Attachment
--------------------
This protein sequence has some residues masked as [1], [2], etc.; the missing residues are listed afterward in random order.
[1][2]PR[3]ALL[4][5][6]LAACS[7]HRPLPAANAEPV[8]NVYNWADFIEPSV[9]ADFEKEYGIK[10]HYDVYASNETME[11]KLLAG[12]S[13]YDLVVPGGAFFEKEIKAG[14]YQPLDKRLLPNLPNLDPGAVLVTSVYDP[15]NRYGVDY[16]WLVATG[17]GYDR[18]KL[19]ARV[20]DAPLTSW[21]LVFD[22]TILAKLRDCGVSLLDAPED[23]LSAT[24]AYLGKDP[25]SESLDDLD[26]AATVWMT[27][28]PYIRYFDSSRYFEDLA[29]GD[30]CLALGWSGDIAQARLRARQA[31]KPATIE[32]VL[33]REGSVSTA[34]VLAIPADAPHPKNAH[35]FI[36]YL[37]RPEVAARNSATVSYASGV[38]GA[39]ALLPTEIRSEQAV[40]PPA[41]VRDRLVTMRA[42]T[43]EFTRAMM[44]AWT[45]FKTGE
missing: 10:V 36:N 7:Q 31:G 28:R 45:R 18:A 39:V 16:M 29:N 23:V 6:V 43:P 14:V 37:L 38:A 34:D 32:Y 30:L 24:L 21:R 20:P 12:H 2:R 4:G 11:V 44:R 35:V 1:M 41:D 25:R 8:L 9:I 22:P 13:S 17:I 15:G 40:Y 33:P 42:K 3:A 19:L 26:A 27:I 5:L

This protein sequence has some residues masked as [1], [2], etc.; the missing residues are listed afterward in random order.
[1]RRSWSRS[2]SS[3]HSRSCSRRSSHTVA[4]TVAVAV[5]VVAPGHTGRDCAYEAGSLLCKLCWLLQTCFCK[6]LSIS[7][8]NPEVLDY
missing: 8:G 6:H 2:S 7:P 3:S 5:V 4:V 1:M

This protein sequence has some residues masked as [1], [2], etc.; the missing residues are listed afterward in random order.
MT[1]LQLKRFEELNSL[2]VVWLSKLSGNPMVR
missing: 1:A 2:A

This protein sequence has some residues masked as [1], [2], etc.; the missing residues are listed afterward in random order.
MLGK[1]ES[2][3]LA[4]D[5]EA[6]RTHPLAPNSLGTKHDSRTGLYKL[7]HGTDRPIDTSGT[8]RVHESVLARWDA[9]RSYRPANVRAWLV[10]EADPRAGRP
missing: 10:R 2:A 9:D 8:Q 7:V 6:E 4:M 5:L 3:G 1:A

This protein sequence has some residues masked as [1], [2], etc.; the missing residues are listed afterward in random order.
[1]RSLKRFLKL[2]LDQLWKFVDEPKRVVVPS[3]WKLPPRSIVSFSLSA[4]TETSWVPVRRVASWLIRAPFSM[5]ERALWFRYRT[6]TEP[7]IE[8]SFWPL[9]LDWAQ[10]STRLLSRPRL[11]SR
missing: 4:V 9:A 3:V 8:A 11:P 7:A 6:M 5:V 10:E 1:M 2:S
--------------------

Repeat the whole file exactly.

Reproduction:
This protein sequence has some residues masked as [1], [2], etc.; the missing residues are listed afterward in random order.
[1][2]PR[3]ALL[4][5][6]LAACS[7]HRPLPAANAEPV[8]NVYNWADFIEPSV[9]ADFEKEYGIK[10]HYDVYASNETME[11]KLLAG[12]S[13]YDLVVPGGAFFEKEIKAG[14]YQPLDKRLLPNLPNLDPGAVLVTSVYDP[15]NRYGVDY[16]WLVATG[17]GYDR[18]KL[19]ARV[20]DAPLTSW[21]LVFD[22]TILAKLRDCGVSLLDAPED[23]LSAT[24]AYLGKDP[25]SESLDDLD[26]AATVWMT[27][28]PYIRYFDSSRYFEDLA[29]GD[30]CLALGWSGDIAQARLRARQA[31]KPATIE[32]VL[33]REGSVSTA[34]VLAIPADAPHPKNAH[35]FI[36]YL[37]RPEVAARNSATVSYASGV[38]GA[39]ALLPTEIRSEQAV[40]PPA[41]VRDRLVTMRA[42]T[43]EFTRAMM[44]AWT[45]FKTGE
missing: 10:V 36:N 7:Q 31:G 28:R 45:R 18:A 39:V 16:M 29:N 23:V 6:V 43:P 14:V 37:L 38:A 34:D 32:Y 30:L 24:L 21:R 20:P 12:H 2:R 4:G 11:V 44:R 35:V 1:M 41:D 25:R 8:L 9:I 22:P 13:S 17:I 15:G 40:Y 33:P 42:K 3:A 19:L 26:A 27:I 5:L

This protein sequence has some residues masked as [1], [2], etc.; the missing residues are listed afterward in random order.
[1]RRSWSRS[2]SS[3]HSRSCSRRSSHTVA[4]TVAVAV[5]VVAPGHTGRDCAYEAGSLLCKLCWLLQTCFCK[6]LSIS[7][8]NPEVLDY
missing: 8:G 6:H 2:S 7:P 3:S 5:V 4:V 1:M

This protein sequence has some residues masked as [1], [2], etc.; the missing residues are listed afterward in random order.
MT[1]LQLKRFEELNSL[2]VVWLSKLSGNPMVR
missing: 1:A 2:A

This protein sequence has some residues masked as [1], [2], etc.; the missing residues are listed afterward in random order.
MLGK[1]ES[2][3]LA[4]D[5]EA[6]RTHPLAPNSLGTKHDSRTGLYKL[7]HGTDRPIDTSGT[8]RVHESVLARWDA[9]RSYRPANVRAWLV[10]EADPRAGRP
missing: 10:R 2:A 9:D 8:Q 7:V 6:E 4:M 5:L 3:G 1:A

This protein sequence has some residues masked as [1], [2], etc.; the missing residues are listed afterward in random order.
[1]RSLKRFLKL[2]LDQLWKFVDEPKRVVVPS[3]WKLPPRSIVSFSLSA[4]TETSWVPVRRVASWLIRAPFSM[5]ERALWFRYRT[6]TEP[7]IE[8]SFWPL[9]LDWAQ[10]STRLLSRPRL[11]SR
missing: 4:V 9:A 3:V 8:A 11:P 7:A 6:M 5:V 10:E 1:M 2:S